Both Lucas and Kirchick lead vivid fantasy lives. Lucas does so by definition: porn is all about fantasy. It’s also all scenarios reiterated, though, and climaxes endlessly redone: in Freudian terms, the melancholy of repetition. Some of this melancholy seems to hang about Michael Lucas, who more and more relies on involuntarily campy excess to emphasize a masculinity that can’t quite prove itself: showing himself surrounded by adoring soldiers like some weird inflatable Mussolini doll. Jamie, meanwhile, dreamed of gay glory but didn’t battle for it; he advertised his imaginary brigade, but never volunteered. Yet as middle age has its way with him – a sad transmutation my own plump features testify to all too well – he’s settling into an eerie resemblance to that historical incarnation of la patrie and l’etat, the last King of France.
The cult of masculinity is always dreamlike. But it has real consequences. Below the surface it’s built on despising and excluding. And so are the passions and ideologies that draw on it for strength, from frat-boy loyalty to football thuggery to patriotic fervor. There’s hate buried in the foundations, like a time bomb or a sacrificed body. Somebody’s nightmare sustains the dream, somebody has suffer to keep the ideal of manhood going; and in this case you demonize the feminine, the effeminate, the ladyboy or Liberace. They all become traitors to the cause, Stepin Fetchits.
There’s seems to be a bit of ¿Quién es más macho? in the air around this Russia campaigning. I’m not saying Kirchick and Lucas are typical — thank God, they’re not. But there’s John Aravosis, who launched the nastier attacks on Weir, that “freak of nature.” Redoubtable fellow, but with a rep for not being very friendly to trans* people or the issue of gender. (“What [do] I as a gay man have in common with a man who wants to cut off his penis, surgically construct a vagina, and become a woman”?) There’s Dan Savage, who kickstarted the whole boycott-Stoli thing. He too has voiced some serious discomfort in the past with a man who doesn’t like manhood, who “get[s] his dick cut off” — and he’s been glitterbombed as a result.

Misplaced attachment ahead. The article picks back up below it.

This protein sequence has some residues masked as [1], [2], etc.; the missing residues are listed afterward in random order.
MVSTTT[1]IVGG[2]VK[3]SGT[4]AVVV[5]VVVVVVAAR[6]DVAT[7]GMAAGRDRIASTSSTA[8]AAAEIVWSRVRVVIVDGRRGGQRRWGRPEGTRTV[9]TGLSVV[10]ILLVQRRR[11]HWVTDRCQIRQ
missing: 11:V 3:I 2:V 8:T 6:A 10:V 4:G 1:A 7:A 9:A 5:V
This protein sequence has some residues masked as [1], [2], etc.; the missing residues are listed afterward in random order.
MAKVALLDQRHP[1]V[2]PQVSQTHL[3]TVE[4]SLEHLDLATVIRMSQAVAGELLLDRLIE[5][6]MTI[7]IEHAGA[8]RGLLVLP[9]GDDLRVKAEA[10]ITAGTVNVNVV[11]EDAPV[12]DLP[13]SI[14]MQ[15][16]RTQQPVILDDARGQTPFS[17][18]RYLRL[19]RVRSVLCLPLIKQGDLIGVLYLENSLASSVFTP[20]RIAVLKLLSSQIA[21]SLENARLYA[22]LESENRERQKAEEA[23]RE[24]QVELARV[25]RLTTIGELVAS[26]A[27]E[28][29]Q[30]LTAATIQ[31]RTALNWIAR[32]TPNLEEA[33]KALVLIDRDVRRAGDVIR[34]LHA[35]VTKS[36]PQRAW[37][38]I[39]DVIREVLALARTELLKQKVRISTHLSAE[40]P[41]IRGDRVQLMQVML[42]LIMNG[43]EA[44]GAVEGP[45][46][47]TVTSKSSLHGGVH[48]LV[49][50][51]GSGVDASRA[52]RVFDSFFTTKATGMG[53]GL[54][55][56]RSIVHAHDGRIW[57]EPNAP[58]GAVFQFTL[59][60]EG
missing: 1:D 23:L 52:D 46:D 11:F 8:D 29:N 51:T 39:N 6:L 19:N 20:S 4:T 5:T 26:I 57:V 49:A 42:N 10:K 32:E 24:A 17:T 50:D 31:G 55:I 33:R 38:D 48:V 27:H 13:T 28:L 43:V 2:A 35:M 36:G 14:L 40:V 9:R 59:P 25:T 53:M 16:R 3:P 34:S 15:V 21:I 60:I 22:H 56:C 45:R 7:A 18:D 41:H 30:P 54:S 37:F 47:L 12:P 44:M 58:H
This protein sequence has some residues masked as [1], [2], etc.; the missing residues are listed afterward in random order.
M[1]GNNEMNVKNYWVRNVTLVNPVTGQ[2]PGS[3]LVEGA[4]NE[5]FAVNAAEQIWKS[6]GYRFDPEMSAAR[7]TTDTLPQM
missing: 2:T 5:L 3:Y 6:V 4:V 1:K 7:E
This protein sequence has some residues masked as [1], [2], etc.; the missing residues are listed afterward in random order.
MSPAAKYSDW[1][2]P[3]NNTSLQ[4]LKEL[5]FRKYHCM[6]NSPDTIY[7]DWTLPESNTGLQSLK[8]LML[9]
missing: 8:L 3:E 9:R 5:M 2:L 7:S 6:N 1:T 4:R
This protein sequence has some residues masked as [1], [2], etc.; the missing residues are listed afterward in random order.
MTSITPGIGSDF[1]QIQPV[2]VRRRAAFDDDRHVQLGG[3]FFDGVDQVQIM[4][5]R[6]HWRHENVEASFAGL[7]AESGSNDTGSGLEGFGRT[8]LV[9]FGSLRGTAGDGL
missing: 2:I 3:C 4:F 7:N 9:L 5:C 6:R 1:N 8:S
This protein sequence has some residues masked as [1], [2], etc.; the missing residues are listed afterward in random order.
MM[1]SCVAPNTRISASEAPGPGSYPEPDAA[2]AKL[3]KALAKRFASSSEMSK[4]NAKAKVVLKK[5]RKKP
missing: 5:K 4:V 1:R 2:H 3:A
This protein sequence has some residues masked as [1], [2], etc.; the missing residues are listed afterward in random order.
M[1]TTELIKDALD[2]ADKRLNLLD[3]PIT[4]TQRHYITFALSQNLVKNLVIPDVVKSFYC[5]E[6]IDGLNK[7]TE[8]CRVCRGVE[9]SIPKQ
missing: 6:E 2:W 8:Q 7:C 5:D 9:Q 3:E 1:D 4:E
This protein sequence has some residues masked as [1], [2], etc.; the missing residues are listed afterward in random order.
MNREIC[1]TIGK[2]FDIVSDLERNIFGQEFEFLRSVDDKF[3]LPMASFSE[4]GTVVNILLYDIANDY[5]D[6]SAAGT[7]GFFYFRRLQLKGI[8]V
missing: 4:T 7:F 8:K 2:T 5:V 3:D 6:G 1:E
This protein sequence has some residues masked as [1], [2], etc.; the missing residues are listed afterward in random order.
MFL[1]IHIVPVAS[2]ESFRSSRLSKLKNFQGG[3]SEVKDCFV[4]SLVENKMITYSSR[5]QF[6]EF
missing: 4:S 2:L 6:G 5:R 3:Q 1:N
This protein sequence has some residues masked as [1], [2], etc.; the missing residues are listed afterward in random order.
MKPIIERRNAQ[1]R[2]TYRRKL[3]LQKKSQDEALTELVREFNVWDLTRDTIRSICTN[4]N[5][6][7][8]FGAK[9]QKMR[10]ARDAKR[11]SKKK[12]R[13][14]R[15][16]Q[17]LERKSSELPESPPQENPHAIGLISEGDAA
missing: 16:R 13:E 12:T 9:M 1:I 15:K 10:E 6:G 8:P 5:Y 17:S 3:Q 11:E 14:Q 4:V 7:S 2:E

I mistrust the point when any of our movements start indulging macho anger as a driving force, a motive influence. I mistrust the moment any of them start using manhood as a criterion for membership, as though questioning the received, repressive value of manhood weren’t (despite all Jamie’s sanctimonious lies) the point of lesbian, and gay, and bisexual, and trans* activism at its best, from the start. I don’t care whether you like Johnny Weir or not — I’m not a figure-skating fan, and frankly I barely knew about him before last week. But you can argue with him without implying he’s a traitor to the meaning of being a man. Michael Lucas is a notorious racist. Now, though, he also shows how he speaks the taunting language of schoolyard bullies, mimics the poses of uniformed abusers. When it comes to imitating the oppressor, that’s more dangerously Stepin Fetchit-like than anything else I’ve heard lately.